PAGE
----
Morgenstern’s “The Night Circus” like a dream

Natalie Schermer

It’s easy to lose faith in the fantasy genre. There’s a lot of bad stuff out there-trite, boring, badly written sword and sorcery with a main character with a clearly Tolkien-influenced name and a plot that follows the same old twists and turns the whole time. Sometimes I wonder if all the bad writers were banished to the fantasy section; seriously, people, learn the basic rules of grammar.

But every once in awhile you stumble upon a gem, a novel so lovely to read that it’s hard to categorize it in the same genre as David Eddings and Mercedes Lackey. Patricia McKillip writes books like this; so does Guy Gavriel Kay. It’s a sort of blend of gorgeous prose with irresistible storytelling, words that flow in such a way that you can’t really stop from one chapter to the next and end up retreating from the world for a day or so until you have to come up for air. Erin Morgenstern’s “The Night Circus” is one of these books.

At times like a fairy tale, at others like a dream, “The Night Circus” begins with a contest-a contest the reader feels has been going on for quite some time. A deal is struck, two magicians part ways, and the real story begins.

As the title suggests, the story revolves around Le Cirque des Rêves-a mystical, magical creation that turns up unannounced overnight. The circus is shut during the day, but as dusk falls, the gates creak open and waiting townspeople are ushered inside to enjoy a night they’ll never forget. The circus offers dazzling performances, gorgeous displays, delectable treats, and hundreds of other sights. You can explore it for hours without seeing all of it and without ever getting tired of it.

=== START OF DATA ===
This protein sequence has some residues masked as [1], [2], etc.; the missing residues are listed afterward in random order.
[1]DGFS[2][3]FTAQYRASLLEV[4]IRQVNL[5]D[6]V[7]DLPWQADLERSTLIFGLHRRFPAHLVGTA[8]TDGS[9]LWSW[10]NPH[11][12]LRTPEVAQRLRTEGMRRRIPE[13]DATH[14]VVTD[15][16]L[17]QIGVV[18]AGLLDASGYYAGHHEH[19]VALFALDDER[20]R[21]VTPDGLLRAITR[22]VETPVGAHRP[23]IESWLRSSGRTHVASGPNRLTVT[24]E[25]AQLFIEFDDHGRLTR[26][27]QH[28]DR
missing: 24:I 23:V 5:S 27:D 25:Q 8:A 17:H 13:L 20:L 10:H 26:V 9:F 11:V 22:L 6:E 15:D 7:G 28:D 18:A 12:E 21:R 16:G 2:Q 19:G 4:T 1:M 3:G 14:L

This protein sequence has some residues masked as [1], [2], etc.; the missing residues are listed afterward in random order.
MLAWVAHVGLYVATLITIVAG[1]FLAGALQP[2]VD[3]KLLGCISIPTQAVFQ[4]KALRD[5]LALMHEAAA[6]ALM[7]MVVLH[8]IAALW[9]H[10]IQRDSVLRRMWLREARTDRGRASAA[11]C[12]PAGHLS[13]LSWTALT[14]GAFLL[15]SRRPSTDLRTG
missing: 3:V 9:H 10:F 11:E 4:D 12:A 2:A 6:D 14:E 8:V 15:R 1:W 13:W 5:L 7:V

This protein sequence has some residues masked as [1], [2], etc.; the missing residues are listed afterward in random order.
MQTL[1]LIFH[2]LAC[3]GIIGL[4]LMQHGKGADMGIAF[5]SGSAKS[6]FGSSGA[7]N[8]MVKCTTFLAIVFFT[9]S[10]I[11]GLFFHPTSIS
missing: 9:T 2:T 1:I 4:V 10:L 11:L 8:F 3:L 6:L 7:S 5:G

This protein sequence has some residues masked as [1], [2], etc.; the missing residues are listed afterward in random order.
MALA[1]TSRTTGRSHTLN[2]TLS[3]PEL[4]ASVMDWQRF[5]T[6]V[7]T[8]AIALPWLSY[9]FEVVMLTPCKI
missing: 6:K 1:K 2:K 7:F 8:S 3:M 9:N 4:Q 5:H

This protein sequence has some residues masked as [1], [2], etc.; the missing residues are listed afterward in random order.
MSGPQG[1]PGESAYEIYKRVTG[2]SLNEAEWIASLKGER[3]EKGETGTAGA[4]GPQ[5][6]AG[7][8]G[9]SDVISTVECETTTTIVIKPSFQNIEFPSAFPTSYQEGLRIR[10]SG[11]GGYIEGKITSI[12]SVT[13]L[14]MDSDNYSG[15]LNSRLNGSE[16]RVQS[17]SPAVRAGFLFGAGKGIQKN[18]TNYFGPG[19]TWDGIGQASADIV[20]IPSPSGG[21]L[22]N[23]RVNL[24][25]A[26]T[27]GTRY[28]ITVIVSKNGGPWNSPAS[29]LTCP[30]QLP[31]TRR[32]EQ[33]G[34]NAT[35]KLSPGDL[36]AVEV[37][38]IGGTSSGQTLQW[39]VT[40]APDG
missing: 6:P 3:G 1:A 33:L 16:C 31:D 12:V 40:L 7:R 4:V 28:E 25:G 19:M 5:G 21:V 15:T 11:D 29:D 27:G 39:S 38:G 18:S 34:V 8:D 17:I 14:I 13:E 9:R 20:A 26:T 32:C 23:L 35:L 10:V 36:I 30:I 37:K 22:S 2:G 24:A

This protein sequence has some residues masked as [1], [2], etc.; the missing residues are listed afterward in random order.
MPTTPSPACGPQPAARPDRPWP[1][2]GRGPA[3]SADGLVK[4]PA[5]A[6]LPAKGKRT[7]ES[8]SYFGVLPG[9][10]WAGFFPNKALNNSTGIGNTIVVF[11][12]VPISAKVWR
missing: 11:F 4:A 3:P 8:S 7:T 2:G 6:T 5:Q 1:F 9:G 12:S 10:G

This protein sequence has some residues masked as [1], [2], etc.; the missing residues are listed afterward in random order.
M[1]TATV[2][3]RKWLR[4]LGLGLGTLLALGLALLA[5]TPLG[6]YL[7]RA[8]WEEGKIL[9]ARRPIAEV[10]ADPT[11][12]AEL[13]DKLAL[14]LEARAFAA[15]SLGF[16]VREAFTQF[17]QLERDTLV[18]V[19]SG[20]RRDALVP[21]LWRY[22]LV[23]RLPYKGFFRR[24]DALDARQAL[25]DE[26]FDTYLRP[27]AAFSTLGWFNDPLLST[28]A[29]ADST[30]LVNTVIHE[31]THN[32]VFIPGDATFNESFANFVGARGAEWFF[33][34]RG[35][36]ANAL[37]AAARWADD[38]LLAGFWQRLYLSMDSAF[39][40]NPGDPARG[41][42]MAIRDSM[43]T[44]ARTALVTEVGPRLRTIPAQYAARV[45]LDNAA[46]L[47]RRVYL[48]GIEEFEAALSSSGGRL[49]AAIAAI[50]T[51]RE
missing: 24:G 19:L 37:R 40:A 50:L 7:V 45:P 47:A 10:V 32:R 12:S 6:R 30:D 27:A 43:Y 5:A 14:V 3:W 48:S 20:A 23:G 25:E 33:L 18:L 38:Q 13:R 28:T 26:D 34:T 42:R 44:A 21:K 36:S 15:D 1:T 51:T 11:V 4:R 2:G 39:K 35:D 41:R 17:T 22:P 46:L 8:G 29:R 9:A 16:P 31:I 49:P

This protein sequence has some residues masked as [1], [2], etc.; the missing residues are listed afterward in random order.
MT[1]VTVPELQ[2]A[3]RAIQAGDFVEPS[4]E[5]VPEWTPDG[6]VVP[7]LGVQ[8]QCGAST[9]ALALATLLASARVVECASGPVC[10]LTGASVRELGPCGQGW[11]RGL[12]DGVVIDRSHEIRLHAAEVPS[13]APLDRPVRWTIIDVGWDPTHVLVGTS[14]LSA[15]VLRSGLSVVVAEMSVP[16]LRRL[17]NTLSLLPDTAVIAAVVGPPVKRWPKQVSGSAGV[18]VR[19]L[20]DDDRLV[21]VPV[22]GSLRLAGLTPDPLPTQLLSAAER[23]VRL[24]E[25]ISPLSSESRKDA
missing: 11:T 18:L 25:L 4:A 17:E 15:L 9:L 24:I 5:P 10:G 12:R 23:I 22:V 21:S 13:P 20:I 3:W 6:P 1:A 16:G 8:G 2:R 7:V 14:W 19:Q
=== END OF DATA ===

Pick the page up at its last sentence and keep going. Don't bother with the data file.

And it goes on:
But behind the gorgeous facade of the circus lies a world more complicated than any of the circus-goers could ever imagine. Unbeknownst to each other, Celia, the circus’ illusionist, and Marco, the proprietor’s man, are bound together in a contest they do not know how to begin or end, which gets complicated when despite their distance, despite their past, despite everything, the two begin to fall in love.

Maybe I’m wrong about “The Night Circus.” It has plenty of tropes, too: magicians’ duels, star-crossed lovers, hidden magic. But if I’m wrong, I don’t care. Morgenstern has taken these elements and woven them into something entirely new, something beautiful and wonderful that I’m not sure I’ve ever seen before. It’s like a fairy tale for adults, with all the magic and mysticism and a slight twist on the happily ever after. It’s like stepping into a dream, immediately involving and impossible to escape-you don’t want to leave.

So maybe Morgenstern isn’t doing anything different. Perhaps she’s doing the same things as everybody else. But if she is, she’s at least doing them differently, and there’s nothing wrong with reinvention. So, whether “The Night Circus” is something new altogether, or just old themes boxed up in pretty packaging, keep an eye out for a copy if you’re looking to escape. Be warned, though; you might just start checking empty fields for the circus.